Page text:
I recently opened a new business and have never been an employer before. Now that school is back in session, one of my employees asked for time off during the workday to go to his daughter’s school. What are my obligations as an employer?


As I am sure you are finding, being a new employer in California can be very challenging. As an employer, you have various obligations to your employees who are parents, guardians, and in some instances even grandparents, with children in school. Those obligations depend in part, on the number of employees you have and on the reason why the employee wishes to go to his daughter’s school.
Under the California Labor Code, as an employer, you must allow time off for an employee, who is the parent or guardian of a child suspended from school, to attend a parent-teacher conference or meeting with school administrators to discuss that suspension. This law applies to all employers. If the employee gave you reasonable notice of the request to appear at school, you as an employer are prohibited from firing or in any way discriminating against the employee for taking that time off. The statute does not define “reasonable notice,” nor does it indicate the school grade levels to which it applies. To date, the courts have not interpreted those terms in this context. Without the benefit of a court decision interpreting these terms, you should assume that unless the employee only gives you a few hours’ notice, the notice given is reasonable. You can also assume that the requirement to grant time off applies at least to parent-teacher conferences for grade levels from kindergarten through high school.

The penalty for firing, threatening to fire, demoting, suspending, or in any other way discriminating against an employee for taking time off to attend the parent-teacher conference or meeting with school administrators is severe. The employee would be entitled to reinstatement and reimbursement of lost wages and benefits.

Under another Labor Code section, if you have 25 or more employees working at the same location, you have additional obligations to your employees who have children in school. If the employee who has requested the time off is a parent, guardian, or grandparent with custody of one or more children in kindergarten, grades one through twelve, or who is attending a licensed child day care facility, you may not fire, or in any way discriminate against, that employee for taking off up to 40 hours each year to participate in activities of the school or licensed child day care facility of any of his or her children. Again, the employee must give you “reasonable notice” of his planned absence. In this instance, you can ask the employee to provide you with documentation from the school or the licensed child day care facility as proof that he participated in activities at the school or facility on a specific date and at a particular time. For the time off, the employee must use accrued vacation, personal leave, or compensatory time off, and may also used unpaid time off to the extent that he is entitled to it.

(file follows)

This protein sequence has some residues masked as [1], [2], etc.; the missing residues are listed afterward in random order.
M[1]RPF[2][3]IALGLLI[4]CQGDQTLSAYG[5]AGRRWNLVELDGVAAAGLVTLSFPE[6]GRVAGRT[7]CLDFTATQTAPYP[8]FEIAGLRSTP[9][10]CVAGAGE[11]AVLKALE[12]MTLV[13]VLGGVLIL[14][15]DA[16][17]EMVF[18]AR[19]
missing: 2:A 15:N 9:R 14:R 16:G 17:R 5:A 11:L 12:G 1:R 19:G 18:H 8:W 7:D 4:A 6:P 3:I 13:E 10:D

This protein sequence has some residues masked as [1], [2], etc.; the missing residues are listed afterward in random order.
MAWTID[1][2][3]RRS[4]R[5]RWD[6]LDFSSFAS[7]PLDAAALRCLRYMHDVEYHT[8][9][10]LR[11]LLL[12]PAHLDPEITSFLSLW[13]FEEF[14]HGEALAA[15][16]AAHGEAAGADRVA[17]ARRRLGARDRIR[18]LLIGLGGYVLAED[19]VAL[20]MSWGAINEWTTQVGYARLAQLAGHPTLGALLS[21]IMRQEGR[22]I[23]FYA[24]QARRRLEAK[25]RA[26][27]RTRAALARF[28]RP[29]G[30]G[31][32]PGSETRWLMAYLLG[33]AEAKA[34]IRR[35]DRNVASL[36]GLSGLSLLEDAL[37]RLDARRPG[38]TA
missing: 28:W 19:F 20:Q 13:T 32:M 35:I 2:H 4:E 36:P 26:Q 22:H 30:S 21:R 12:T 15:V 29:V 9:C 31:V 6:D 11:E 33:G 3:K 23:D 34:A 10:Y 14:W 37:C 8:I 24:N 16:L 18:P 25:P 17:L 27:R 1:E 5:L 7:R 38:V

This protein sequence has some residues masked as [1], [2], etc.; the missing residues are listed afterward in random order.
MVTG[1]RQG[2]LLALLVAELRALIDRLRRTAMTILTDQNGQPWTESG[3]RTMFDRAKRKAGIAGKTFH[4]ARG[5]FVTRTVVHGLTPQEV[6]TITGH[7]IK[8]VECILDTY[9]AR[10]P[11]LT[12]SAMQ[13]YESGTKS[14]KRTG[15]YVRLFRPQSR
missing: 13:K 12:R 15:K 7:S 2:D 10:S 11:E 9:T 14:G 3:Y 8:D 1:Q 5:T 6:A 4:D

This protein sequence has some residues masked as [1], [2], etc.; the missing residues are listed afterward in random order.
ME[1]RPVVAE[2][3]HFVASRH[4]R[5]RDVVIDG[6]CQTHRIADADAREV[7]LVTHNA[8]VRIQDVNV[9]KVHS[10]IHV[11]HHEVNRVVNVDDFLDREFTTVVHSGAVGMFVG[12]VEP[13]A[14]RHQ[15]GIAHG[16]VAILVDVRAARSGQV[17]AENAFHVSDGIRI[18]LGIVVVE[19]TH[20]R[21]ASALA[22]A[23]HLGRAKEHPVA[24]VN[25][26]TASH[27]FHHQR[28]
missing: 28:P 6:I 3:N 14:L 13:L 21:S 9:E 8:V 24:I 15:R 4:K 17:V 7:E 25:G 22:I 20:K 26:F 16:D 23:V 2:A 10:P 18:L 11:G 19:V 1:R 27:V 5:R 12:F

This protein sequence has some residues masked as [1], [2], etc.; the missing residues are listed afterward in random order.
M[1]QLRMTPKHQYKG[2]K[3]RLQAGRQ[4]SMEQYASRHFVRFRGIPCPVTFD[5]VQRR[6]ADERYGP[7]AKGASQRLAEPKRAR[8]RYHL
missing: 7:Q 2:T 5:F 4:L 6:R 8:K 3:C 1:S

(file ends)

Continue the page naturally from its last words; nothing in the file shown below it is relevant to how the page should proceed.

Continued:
If you employ both parents of a child at the same worksite, you are only obligated to give the time off to the parent who first gave you notice of the request for time off. Both parents can only take such a planned absence simultaneously if you first give them approval to do so.

As in the case of the law requiring you to give your employee time off when his child has been suspended, if you fire, threaten to fire, demote, suspend, or discriminate against an employee for participating in school activities, the employee is entitled to reinstatement and reimbursement for lost wages and work benefits. Additionally, if you are ordered to rehire or promote that employee by way of a grievance procedure, arbitration, or hearing authorized by law, and you refuse to, you can be liable for a civil penalty in an amount up to three times the amount of the employee’s lost wages and work benefits.

As an employer, you should always be alert to any changes in the law or new laws that are passed that add to your obligations.
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